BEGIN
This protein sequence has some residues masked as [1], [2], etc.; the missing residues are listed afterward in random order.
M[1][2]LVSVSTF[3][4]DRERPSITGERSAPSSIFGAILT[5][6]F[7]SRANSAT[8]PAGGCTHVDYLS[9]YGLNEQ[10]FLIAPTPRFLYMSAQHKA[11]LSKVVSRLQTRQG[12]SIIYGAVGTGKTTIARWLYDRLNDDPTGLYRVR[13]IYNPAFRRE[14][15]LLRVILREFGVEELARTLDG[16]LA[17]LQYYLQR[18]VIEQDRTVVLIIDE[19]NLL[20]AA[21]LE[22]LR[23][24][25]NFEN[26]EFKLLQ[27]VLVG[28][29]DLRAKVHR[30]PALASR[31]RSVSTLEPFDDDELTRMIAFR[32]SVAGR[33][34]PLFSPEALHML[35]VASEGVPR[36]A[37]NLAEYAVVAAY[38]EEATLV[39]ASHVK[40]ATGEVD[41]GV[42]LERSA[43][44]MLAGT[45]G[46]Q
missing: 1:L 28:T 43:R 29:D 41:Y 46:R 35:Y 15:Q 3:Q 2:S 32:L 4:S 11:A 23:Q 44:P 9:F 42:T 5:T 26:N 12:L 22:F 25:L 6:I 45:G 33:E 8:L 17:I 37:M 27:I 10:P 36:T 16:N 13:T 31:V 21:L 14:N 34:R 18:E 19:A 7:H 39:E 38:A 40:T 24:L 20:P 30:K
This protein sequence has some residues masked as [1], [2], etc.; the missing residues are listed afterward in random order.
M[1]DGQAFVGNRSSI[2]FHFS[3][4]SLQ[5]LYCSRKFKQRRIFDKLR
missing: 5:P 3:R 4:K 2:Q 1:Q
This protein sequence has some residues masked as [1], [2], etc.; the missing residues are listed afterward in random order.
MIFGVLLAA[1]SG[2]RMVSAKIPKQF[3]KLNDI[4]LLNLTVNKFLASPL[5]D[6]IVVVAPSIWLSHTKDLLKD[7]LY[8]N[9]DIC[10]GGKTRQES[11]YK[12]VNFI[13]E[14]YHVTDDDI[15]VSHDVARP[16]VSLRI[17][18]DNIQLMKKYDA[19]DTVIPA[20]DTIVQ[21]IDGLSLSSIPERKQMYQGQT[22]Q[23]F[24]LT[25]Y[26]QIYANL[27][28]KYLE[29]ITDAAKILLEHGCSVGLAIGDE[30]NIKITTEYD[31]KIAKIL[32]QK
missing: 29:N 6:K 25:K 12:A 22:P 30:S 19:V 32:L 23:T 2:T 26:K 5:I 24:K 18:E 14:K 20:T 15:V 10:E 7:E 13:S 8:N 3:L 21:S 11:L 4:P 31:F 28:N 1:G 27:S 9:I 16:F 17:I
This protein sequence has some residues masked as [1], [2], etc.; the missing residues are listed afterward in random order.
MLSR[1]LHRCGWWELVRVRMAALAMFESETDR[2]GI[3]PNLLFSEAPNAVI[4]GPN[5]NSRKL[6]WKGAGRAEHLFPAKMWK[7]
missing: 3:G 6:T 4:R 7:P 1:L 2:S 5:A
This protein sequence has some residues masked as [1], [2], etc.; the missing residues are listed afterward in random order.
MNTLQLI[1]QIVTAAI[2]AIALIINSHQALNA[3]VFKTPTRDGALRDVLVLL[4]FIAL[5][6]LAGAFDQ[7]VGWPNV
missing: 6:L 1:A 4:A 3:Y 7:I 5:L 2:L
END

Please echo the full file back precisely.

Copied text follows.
This protein sequence has some residues masked as [1], [2], etc.; the missing residues are listed afterward in random order.
M[1][2]LVSVSTF[3][4]DRERPSITGERSAPSSIFGAILT[5][6]F[7]SRANSAT[8]PAGGCTHVDYLS[9]YGLNEQ[10]FLIAPTPRFLYMSAQHKA[11]LSKVVSRLQTRQG[12]SIIYGAVGTGKTTIARWLYDRLNDDPTGLYRVR[13]IYNPAFRRE[14][15]LLRVILREFGVEELARTLDG[16]LA[17]LQYYLQR[18]VIEQDRTVVLIIDE[19]NLL[20]AA[21]LE[22]LR[23][24][25]NFEN[26]EFKLLQ[27]VLVG[28][29]DLRAKVHR[30]PALASR[31]RSVSTLEPFDDDELTRMIAFR[32]SVAGR[33][34]PLFSPEALHML[35]VASEGVPR[36]A[37]NLAEYAVVAAY[38]EEATLV[39]ASHVK[40]ATGEVD[41]GV[42]LERSA[43][44]MLAGT[45]G[46]Q
missing: 1:L 28:T 43:R 29:D 41:Y 46:R 35:Y 15:Q 3:Q 2:S 32:L 4:S 11:A 23:Q 44:P 9:F 42:T 5:T 26:N 12:L 22:F 25:L 6:I 45:G 33:E 8:L 17:I 37:M 27:I 10:P 36:T 16:N 13:T 31:V 21:L 14:N 34:R 18:E 19:A 7:H 39:E 38:A 40:T 24:L 20:P 30:K
This protein sequence has some residues masked as [1], [2], etc.; the missing residues are listed afterward in random order.
M[1]DGQAFVGNRSSI[2]FHFS[3][4]SLQ[5]LYCSRKFKQRRIFDKLR
missing: 5:P 3:R 4:K 2:Q 1:Q
This protein sequence has some residues masked as [1], [2], etc.; the missing residues are listed afterward in random order.
MIFGVLLAA[1]SG[2]RMVSAKIPKQF[3]KLNDI[4]LLNLTVNKFLASPL[5]D[6]IVVVAPSIWLSHTKDLLKD[7]LY[8]N[9]DIC[10]GGKTRQES[11]YK[12]VNFI[13]E[14]YHVTDDDI[15]VSHDVARP[16]VSLRI[17][18]DNIQLMKKYDA[19]DTVIPA[20]DTIVQ[21]IDGLSLSSIPERKQMYQGQT[22]Q[23]F[24]LT[25]Y[26]QIYANL[27][28]KYLE[29]ITDAAKILLEHGCSVGLAIGDE[30]NIKITTEYD[31]KIAKIL[32]QK
missing: 29:N 6:K 25:K 12:A 22:P 30:S 19:V 32:L 23:T 2:T 26:K 5:I 24:K 18:E 14:K 20:T 15:V 10:E 7:E 13:S 8:N 3:L 21:S 11:L 4:P 31:F 28:N 1:G 27:S 9:I 16:F 17:I
This protein sequence has some residues masked as [1], [2], etc.; the missing residues are listed afterward in random order.
MLSR[1]LHRCGWWELVRVRMAALAMFESETDR[2]GI[3]PNLLFSEAPNAVI[4]GPN[5]NSRKL[6]WKGAGRAEHLFPAKMWK[7]
missing: 3:G 6:T 4:R 7:P 1:L 2:S 5:A
This protein sequence has some residues masked as [1], [2], etc.; the missing residues are listed afterward in random order.
MNTLQLI[1]QIVTAAI[2]AIALIINSHQALNA[3]VFKTPTRDGALRDVLVLL[4]FIAL[5][6]LAGAFDQ[7]VGWPNV
missing: 6:L 1:A 4:A 3:Y 7:I 5:L 2:L